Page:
“Because love, at its root, is hope. Hope for tomorrow. Hope for what could be. Hope that the someone you’ve entrusted your everything to will cradle and protect it. And hope? That shit is harder to kill than a dragon.”
Iron Flame certainly had big shoes to fill after how quickly Fourth Wing exploded in popularity, and I honestly don’t envy Rebecca Yarros the task of trying to write a sequel that could even come close to living up to readers’ insanely high expectations. So, did this sequel deliver? Let’s dig in.
Wondrously, miraculously, inexplicably, Violet has survived all the crazy events in book 1, and now has to deal with the fact that her entire worldview has been crushed and trust shattered. Cue the complicated feelings, intense heightened emotions, interpersonal drama, and deadly scheming.
Now, Iron Flame is one of those books that I just simply don’t know how to fairly rate and review. Yes, it is pure braincandy and I was highly entertained the entire way through, but at the same time it also didn’t have the same addictive quality that Fourth Wing had for me.
Yet the weird thing with this series is that I can see its glaring flaws, and I somehow just don’t care because the entertainment factor is so high. The tropes are troping and they trope real good!
I especially enjoyed how Iron Flame leaned so much more heavily into the political fantasy plot than its predecessor, increasing the stakes to unimaginable heights. The brutality of war and the heavy costs and consequences of seemingly small and innocent decisions were depicted surprisingly well, yet it still maintained that lighter tone that makes this series to bingeable.
That said, there is no denying that the plot and pacing in Iron Flame are quite weak and rocky, especially around the middle section. While I love me some good fantasy school sequences, I felt quite frustrated that these characters kept being constrained to that intimate setting when there were much more interesting things going on concerning the escalating war.
On top of that, I felt like Iron Flame somewhat lacked the strong and enjoyable platonic relationships that gave Fourth Wing so much heart. There are mostly rivalries instead of friendships in this instalment, and all the petty interpersonal drama drove me up a wall. The cast of side characters just really fell flat (except for the dragons, we stan Tairn and Andarna here!), and because of that all the the emotional beats just didn’t land at all for me.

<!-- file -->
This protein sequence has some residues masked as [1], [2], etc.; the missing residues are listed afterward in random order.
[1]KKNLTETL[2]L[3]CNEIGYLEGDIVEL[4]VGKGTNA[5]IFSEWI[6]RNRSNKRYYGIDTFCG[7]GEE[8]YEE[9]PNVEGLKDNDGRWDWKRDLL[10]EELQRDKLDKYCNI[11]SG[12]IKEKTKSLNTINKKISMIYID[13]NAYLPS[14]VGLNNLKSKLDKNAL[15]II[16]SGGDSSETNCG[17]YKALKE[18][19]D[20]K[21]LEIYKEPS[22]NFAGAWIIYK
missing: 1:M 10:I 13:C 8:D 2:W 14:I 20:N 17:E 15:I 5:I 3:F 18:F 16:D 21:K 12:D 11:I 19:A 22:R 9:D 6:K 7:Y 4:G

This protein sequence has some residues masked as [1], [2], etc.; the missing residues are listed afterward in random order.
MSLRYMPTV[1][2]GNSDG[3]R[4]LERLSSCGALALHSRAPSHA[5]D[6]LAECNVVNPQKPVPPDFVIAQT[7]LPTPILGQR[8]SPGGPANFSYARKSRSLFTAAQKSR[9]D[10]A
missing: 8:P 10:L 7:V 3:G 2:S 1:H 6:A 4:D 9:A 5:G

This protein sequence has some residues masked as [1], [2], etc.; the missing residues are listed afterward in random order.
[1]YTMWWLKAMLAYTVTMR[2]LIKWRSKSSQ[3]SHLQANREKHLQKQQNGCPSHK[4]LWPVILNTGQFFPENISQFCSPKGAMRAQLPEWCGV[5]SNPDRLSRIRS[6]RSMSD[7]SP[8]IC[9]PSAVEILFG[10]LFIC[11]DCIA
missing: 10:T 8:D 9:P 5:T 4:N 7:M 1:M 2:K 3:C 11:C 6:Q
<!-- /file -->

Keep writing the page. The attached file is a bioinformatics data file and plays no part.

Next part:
But all that aside, I am not ashamed to admit that I am honestly just here to be trash for Xaden (even though I usually hate the broody dark guy with a tragic past stereotype). And while we did not get nearly enough Xaden in this book, I still gobbled up every single time he graced us with his presence on the page. I don’t even care that I don’t buy into his infatuation with Violet (man can do better), I just love all the delicious pining anyway.
And dammit, if Yarros isn’t a master at capturing that ‘just one more chapter’ vibe in her writing. There were some extremely exciting reveals in Iron Flame, be that in terms of world building, dragon lore, or personal backstory. Though, that EVIL twist in the final few pages had me just about ready to chuck my book out the window. I am not sure if I am on-board for the direction this story is going in now, but let’s not pretend like I won’t be devouring book 3 the first day it comes out.
So, with all those conflicting feelings out of the way, I have to admit that Iron Flame was an inexplicably fun sequel to one of the most hyped books in recent memory. Though I do just want to say: For the love of all that is holy, can we stop acting like The Empyrean series can completely destroy you while simultaneously reviving you from the dead or something? It’s fun, it’s entertaining, it’s undeniably addictive, but that is just about it; and that is fine. Sometimes braincandy is all you need!